I am looking for an individual with great boat sense that has the “it factor” of knowing how to get a crew going while taking in all of the activity around her and analyzing what needs to happen or change in the moment. They have gained the respect of their rowers through their on the water prowess, but also their off the water involvement and leadership. Selecting a varsity coxswain is done by moving coxswains around to all boats at different points in the year. The one that consistently makes her boat better during a practice regardless of whether it is a 1st 8 or 3rd 8 is the top coxswain.

We evaluate coxswains in 7 categories: steering, race plan, calls, practice management, how good a teammate they are, equipment/tool preparedness, and empathy. A good coxswain will have all of those things at all times. Blindly carrying around tools and water bottles with the race plan written on a note card mean nothing if you have no idea what it is for and steer in a slalom down the course. It all comes down to trust. If the crew trusts the coxswain to be the best, they will be able to perform to their best.

I tell my coxswains I am looking for the person who can most do what I do as a coach every day when they are in the boat. The ability to fix small technique issues, have a plan for the warm-up, execute the race plan, and most importantly remain calm and strategic on race day.

We use a coxswain assessment that I stole from Steve Sawyer. It is mostly quantitative and covers safety, execution of training, competitiveness, and preparedness.

I look for coxswains who can control their crew and who can essentially be a coach when necessary. You get so many Type A kids in a boat together, it’s very easy for the coxswain to get overwhelmed if she doesn’t take control on day one. We obviously want her to be able to steer and motivate, but we also want her to be able to identify issues in the crew and help them to make corrections.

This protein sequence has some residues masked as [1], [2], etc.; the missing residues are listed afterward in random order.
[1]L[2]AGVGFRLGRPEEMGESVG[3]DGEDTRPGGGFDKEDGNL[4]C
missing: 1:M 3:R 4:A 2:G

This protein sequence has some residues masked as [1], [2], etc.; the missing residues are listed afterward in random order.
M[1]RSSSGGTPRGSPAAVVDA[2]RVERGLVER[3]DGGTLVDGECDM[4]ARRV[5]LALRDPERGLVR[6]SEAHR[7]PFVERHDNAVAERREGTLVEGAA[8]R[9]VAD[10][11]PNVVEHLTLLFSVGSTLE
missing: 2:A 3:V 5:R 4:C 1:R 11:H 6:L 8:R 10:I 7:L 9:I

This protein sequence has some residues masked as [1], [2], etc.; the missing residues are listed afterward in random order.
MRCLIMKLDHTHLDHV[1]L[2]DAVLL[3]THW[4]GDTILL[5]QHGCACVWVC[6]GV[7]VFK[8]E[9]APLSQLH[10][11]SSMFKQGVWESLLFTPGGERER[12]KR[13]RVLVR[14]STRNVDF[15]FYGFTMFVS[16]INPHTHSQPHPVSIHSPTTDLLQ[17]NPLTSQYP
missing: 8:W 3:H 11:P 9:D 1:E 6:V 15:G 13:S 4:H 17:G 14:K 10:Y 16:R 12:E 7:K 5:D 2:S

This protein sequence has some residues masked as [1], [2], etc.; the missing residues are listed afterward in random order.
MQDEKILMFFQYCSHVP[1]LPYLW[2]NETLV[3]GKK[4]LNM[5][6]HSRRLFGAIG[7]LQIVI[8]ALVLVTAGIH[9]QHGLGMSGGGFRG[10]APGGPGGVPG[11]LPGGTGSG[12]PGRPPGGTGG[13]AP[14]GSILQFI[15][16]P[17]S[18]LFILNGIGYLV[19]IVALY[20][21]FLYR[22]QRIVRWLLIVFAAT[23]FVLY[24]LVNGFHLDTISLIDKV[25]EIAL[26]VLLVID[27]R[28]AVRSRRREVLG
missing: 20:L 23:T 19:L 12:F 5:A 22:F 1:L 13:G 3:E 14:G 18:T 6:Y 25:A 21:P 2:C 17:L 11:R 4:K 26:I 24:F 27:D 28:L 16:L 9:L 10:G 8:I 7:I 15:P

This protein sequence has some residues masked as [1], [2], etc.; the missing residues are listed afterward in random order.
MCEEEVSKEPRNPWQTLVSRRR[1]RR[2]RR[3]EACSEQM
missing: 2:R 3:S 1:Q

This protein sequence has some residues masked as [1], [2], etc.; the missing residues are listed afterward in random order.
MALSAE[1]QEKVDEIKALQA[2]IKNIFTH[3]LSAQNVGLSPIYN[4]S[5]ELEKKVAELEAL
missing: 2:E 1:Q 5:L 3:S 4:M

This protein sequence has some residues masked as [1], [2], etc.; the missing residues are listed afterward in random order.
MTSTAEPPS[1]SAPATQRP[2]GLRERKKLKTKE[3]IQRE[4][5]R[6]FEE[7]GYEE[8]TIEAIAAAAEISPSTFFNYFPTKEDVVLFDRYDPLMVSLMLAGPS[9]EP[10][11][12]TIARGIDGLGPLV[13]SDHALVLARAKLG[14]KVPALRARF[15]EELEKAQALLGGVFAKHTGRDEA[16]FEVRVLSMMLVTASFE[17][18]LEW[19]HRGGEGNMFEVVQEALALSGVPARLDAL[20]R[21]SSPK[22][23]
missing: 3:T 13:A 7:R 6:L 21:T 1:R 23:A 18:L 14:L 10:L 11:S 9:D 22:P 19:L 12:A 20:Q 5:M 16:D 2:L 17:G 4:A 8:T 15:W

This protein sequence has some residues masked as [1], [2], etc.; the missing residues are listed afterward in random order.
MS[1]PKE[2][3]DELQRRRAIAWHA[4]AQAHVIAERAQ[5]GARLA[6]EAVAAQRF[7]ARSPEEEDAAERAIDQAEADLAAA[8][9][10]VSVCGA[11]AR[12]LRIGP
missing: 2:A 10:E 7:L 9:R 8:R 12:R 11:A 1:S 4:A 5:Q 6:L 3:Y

When it comes to selecting the V8 cox, I ask for feedback from the kids in the boat, and each rower will also give each coxswain feedback via a survey after the fall semester. We look to see who is making progress throughout the year, and who is establishing a bond with each boat.

Athletic instinct combined with intelligence; figure things out and don’t be afraid to make mistakes. Communicate with the crew and the coaches in an honest manner. Bring passion and joy to their crews. I prefer coxswains who can run practice the way we want, but if they can’t race, then that becomes more important.

Size and steering bring a coxswain into selection. After that, it’s chemistry. I need to boat someone I can work with and who gets me as a coach. Trust is critical and I’ll lean into their input often as we move through the season. I also think the coxswain needs to be what the boat needs, not who might be “technically” best.

Total confidence of the boat and crew and their belief in the infallibility of their cox. I do not select the cox for our top eight, the boat selects the cox from a pool of about 6-7 on our roster (we have yet to disagree). What I look for, as a coach, is the same willingness to fight, to learn and to sacrifice that I want to see in the athletes.

I want a coxswain who will take their game to the next level, push themselves to be able to identify and fix technical problems during practice and who has a tactical acumen. Someone who understands racing and understands how and how hard to push the rowers. I do NOT like suck up coxswains who want to always be whispering in my ear and acting like a coach. As a cox you belong to the athletes first and your allegiance must be to them if you want their trust. A good V8 coxswain should be able to meet their boat at the boat house and run an entire practice from the start to finish exactly as prescribed by the coach with no input from the coaching staff at all.